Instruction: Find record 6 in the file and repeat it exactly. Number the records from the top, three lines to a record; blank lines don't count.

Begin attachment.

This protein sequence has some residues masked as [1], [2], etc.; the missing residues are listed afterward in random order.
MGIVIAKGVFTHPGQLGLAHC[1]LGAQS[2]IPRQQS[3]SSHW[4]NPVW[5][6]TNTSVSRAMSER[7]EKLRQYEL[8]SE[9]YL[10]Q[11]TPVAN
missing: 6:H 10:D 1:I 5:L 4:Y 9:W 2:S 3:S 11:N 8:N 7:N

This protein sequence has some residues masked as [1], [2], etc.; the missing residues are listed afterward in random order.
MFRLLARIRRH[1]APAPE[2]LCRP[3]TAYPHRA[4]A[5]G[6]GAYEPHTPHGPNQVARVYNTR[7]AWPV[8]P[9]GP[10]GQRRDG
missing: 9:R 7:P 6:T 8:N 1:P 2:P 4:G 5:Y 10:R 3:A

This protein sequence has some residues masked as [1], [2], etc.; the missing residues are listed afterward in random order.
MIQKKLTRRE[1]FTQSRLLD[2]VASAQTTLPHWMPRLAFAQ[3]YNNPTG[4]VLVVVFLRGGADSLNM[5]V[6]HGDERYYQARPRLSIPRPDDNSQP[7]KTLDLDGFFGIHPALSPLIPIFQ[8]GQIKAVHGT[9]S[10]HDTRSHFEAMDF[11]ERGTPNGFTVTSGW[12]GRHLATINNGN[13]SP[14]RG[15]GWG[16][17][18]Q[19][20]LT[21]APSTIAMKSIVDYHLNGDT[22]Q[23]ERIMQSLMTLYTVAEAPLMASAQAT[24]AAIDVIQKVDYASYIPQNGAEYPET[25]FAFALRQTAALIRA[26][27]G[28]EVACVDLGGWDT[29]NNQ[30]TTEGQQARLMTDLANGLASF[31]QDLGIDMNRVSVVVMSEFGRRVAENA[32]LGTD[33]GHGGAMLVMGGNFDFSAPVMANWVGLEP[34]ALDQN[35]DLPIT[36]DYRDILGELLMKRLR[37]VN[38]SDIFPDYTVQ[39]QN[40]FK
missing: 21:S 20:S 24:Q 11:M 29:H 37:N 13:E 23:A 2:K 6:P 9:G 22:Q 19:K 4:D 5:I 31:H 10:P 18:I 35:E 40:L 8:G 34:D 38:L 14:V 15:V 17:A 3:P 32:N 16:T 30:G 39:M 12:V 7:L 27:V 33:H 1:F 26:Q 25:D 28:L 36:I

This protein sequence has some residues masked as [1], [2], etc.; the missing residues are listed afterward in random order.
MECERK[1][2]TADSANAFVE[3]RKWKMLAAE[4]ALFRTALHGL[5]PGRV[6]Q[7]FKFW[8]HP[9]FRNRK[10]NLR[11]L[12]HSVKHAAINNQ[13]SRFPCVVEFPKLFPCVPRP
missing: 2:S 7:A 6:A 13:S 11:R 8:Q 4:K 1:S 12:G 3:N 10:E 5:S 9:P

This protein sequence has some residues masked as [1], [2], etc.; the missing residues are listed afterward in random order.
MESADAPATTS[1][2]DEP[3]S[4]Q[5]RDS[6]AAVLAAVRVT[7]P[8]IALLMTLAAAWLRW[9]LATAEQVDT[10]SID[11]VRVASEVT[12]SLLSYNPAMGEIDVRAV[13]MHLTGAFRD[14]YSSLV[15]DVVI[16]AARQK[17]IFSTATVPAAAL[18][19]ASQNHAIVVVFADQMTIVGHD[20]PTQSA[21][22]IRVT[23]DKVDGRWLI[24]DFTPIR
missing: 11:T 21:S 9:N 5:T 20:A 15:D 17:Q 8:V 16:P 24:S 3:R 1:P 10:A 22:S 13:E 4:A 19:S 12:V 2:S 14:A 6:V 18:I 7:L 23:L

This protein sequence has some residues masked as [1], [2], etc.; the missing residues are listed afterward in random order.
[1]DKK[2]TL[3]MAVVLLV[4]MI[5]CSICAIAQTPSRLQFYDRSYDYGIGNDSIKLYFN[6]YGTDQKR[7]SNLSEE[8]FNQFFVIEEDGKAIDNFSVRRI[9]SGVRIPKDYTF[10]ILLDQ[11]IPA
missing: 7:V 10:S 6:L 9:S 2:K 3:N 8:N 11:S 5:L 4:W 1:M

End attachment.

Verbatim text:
This protein sequence has some residues masked as [1], [2], etc.; the missing residues are listed afterward in random order.
[1]DKK[2]TL[3]MAVVLLV[4]MI[5]CSICAIAQTPSRLQFYDRSYDYGIGNDSIKLYFN[6]YGTDQKR[7]SNLSEE[8]FNQFFVIEEDGKAIDNFSVRRI[9]SGVRIPKDYTF[10]ILLDQ[11]IPA
missing: 7:V 10:S 6:L 9:S 2:K 3:N 8:N 11:S 5:L 4:W 1:M